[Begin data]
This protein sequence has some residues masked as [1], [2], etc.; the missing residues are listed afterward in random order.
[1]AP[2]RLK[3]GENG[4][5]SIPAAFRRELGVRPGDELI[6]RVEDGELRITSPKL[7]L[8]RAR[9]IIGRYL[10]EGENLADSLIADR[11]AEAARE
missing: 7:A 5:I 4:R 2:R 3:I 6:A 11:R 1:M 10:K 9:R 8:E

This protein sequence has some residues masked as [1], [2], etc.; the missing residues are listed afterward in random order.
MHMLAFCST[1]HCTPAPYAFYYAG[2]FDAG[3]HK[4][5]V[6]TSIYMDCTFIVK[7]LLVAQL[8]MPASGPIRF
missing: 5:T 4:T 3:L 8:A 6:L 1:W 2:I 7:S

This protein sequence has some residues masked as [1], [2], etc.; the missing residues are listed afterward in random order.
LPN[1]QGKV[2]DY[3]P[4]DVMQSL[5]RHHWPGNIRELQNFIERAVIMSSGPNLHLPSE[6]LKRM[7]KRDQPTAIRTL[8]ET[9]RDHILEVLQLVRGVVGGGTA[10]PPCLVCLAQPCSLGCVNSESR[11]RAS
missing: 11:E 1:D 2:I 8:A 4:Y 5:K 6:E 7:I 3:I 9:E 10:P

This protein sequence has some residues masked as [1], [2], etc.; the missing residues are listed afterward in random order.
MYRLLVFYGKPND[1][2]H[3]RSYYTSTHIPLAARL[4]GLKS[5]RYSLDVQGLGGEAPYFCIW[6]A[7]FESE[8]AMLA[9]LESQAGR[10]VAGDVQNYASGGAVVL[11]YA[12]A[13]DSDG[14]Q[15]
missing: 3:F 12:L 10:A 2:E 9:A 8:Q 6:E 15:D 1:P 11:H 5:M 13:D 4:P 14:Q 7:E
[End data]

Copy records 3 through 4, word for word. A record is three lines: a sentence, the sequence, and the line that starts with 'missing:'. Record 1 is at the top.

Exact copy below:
This protein sequence has some residues masked as [1], [2], etc.; the missing residues are listed afterward in random order.
LPN[1]QGKV[2]DY[3]P[4]DVMQSL[5]RHHWPGNIRELQNFIERAVIMSSGPNLHLPSE[6]LKRM[7]KRDQPTAIRTL[8]ET[9]RDHILEVLQLVRGVVGGGTA[10]PPCLVCLAQPCSLGCVNSESR[11]RAS
missing: 11:E 1:D 2:I 8:A 4:Y 5:K 6:E 7:I 3:I 9:E 10:P

This protein sequence has some residues masked as [1], [2], etc.; the missing residues are listed afterward in random order.
MYRLLVFYGKPND[1][2]H[3]RSYYTSTHIPLAARL[4]GLKS[5]RYSLDVQGLGGEAPYFCIW[6]A[7]FESE[8]AMLA[9]LESQAGR[10]VAGDVQNYASGGAVVL[11]YA[12]A[13]DSDG[14]Q[15]
missing: 3:F 12:L 10:A 2:E 9:A 8:Q 6:E 15:D 1:P 11:H 5:M 13:D 4:P 14:Q 7:E